There are many elements that play into the telling of an individual’s fortune, but whether you’re looking into tarots, palm readings, or any number of other forms of fortune-telling, one of the fundamental aspects of these processes is to be able to identify and interprets various symbols and the associated images that they conjure up for the one giving the fortune. While there are a variety of methods by which symbols can be seen for a particular individual, the reading of coffee grounds, or tasseography, is of particular interest.
Tasseography, while its definition associates it with the reading of coffee grounds, also includes the reading of tea leaves and the sediment left behind from different types of wines. The Greeks are widely credited as the people who originated the practice of tasseography, and while this may be true, tasseography is also present in other concurrent cultures in some form. For instance, many Middle-Eastern cultures have left some form of evidence for, or still keep the practice of, some kind of tasseography that we can confidently identify.
Even though tasseography is largely about the interpretation of symbols and images present in whatever drink is used, there are several other steps to the process that are an integral part of the fortune-telling process.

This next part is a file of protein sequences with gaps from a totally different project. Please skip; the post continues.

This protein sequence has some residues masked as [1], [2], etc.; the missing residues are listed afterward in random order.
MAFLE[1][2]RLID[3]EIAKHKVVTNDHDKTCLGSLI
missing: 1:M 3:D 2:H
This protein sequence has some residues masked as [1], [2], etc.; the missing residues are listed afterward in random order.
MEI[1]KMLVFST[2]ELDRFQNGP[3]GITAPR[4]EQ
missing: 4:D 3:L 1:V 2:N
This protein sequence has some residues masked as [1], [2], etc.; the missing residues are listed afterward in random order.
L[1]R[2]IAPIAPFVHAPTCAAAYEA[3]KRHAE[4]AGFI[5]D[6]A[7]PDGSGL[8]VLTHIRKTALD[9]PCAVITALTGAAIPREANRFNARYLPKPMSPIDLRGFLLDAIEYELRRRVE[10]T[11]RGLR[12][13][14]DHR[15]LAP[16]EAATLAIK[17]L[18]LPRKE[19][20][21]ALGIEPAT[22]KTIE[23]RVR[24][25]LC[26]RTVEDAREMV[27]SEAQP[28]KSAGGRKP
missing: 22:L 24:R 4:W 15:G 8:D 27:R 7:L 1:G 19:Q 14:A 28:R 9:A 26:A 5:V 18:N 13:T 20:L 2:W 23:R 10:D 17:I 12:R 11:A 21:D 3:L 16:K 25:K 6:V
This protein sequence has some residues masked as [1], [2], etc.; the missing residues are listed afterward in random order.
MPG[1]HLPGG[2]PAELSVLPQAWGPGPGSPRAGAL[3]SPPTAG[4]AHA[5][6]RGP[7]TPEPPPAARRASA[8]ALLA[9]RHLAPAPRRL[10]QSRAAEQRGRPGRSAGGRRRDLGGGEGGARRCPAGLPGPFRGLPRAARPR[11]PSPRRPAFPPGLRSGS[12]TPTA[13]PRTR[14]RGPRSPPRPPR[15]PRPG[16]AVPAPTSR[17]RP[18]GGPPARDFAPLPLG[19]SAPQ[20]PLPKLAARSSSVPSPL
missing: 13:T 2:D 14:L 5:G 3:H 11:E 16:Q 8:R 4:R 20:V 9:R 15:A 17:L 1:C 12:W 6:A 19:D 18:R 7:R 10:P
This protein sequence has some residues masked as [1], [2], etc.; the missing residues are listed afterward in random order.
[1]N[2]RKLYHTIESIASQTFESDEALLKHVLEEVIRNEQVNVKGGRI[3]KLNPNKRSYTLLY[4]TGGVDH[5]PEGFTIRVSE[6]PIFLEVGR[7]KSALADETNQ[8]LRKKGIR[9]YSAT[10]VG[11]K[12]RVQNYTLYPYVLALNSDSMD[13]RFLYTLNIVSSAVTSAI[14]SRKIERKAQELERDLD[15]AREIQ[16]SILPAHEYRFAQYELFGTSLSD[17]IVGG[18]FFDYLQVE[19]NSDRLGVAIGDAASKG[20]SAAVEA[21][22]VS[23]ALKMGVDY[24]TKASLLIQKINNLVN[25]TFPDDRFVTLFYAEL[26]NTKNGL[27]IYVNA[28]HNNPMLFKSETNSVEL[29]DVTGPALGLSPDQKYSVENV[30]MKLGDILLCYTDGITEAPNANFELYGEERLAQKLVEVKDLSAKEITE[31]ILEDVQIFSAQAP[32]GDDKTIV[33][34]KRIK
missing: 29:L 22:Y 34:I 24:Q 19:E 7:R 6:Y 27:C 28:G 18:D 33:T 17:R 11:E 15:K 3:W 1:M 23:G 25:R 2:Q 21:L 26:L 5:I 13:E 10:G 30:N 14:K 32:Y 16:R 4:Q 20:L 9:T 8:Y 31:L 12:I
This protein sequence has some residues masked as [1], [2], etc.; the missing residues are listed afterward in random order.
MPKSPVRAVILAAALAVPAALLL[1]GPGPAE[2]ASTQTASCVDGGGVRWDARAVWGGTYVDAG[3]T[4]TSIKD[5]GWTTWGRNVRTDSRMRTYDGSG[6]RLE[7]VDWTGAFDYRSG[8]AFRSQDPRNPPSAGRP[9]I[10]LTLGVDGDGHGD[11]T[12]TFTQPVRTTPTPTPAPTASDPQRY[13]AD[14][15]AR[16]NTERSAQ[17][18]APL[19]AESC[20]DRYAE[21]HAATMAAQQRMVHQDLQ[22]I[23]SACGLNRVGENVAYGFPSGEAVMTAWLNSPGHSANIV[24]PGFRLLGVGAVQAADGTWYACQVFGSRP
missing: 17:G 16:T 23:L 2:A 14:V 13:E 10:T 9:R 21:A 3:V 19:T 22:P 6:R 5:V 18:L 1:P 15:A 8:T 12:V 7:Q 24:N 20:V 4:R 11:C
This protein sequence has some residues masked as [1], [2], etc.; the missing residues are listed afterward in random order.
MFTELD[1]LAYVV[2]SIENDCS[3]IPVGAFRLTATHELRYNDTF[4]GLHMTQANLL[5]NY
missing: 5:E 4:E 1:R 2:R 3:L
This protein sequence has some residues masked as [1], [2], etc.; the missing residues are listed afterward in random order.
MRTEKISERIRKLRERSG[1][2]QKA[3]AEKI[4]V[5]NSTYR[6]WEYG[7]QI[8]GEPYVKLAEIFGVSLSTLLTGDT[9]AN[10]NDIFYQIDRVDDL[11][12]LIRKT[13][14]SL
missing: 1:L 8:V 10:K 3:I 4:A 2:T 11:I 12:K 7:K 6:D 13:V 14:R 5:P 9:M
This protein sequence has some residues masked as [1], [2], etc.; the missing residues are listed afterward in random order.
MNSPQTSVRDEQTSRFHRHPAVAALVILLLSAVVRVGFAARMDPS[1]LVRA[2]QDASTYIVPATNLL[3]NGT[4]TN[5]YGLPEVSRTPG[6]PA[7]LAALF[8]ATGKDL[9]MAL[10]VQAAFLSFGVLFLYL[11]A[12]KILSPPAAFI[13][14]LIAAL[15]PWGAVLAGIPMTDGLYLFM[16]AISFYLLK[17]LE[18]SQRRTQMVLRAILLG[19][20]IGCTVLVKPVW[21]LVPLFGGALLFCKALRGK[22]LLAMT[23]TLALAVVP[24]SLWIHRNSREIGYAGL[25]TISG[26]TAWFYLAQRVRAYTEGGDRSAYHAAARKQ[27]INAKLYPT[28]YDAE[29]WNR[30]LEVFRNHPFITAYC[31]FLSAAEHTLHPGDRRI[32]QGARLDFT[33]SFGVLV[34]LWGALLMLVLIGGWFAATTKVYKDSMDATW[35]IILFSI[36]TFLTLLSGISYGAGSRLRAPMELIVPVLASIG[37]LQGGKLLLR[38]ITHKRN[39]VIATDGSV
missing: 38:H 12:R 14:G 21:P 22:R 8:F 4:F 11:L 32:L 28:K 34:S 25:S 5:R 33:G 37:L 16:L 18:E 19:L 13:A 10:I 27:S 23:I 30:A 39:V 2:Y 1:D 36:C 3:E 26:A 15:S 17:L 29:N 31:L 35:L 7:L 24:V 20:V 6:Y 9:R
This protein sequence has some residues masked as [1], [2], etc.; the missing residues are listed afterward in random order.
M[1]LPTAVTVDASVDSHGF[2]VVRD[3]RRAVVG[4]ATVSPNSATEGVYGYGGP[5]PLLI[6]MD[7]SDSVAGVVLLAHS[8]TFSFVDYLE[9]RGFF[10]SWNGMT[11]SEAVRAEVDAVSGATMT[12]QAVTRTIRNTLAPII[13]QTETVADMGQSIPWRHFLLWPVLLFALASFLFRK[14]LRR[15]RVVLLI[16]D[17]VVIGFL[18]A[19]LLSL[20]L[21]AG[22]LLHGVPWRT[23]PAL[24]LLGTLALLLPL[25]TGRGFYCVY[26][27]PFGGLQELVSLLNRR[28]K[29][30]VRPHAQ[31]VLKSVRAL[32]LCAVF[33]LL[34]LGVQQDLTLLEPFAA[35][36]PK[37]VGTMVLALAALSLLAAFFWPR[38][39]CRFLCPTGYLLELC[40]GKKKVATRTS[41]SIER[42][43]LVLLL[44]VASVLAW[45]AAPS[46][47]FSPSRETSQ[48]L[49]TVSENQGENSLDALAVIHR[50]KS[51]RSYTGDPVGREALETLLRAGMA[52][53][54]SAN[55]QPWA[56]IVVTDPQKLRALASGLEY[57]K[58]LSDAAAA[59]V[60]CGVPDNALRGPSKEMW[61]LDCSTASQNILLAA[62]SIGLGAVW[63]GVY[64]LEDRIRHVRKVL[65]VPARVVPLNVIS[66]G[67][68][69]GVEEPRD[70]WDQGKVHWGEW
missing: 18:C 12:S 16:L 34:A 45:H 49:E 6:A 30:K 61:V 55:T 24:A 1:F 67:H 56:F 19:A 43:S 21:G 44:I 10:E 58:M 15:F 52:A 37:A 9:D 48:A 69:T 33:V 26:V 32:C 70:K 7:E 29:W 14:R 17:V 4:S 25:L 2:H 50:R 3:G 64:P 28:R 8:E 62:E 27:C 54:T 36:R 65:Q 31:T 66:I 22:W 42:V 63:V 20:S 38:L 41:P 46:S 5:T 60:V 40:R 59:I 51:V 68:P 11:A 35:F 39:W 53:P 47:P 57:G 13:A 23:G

The Importance of How it is Made
First, the coffee must be made in a particular way. The Greeks used a traditional pot, called a briki, when making their coffee. This made sure that, among other things, the coffee being made had actual grounds present in it, because the grounds are largely what make the symbols to be interpreted during the fortune-telling process. After making the coffee properly, it is equally important that an individual drink and enjoy the coffee before attempting a reading, likely so that the person’s energy and that of the coffee interact sufficiently.
After the coffee has been enjoyed and finished, the cup itself, with whatever remaining grounds are in it, must go through a particular process to prepare for a reading. The cup must be rotated a total of three times in the clockwise direction, and while this motion is occurring the remaining grounds can be swirled and sloshed against the insides of the cup, making sure that as many grounds are in motion as the drinker desires. Once this motion is completed, the cup should be turned exactly upside-down very rapidly onto the table, napkin, or some other flat surface.
The Reading Itself
When the cup is lifted from the table, it is time to read into the shapes and symbols that will be present from the swirling of the grounds. This can either be done by referencing charts or guides that offer explanations of what the shapes may mean in general, or the reader may utilize their gut reactions and feelings to the shapes to attempt a more personalized interpretation of what it is that the grounds are referring to.
Although self-readings are certainly possible for tasseographic readings, oftentimes the Greeks had a close family member perform the reading for them, so try it out with a family member or close friend to see what results come up!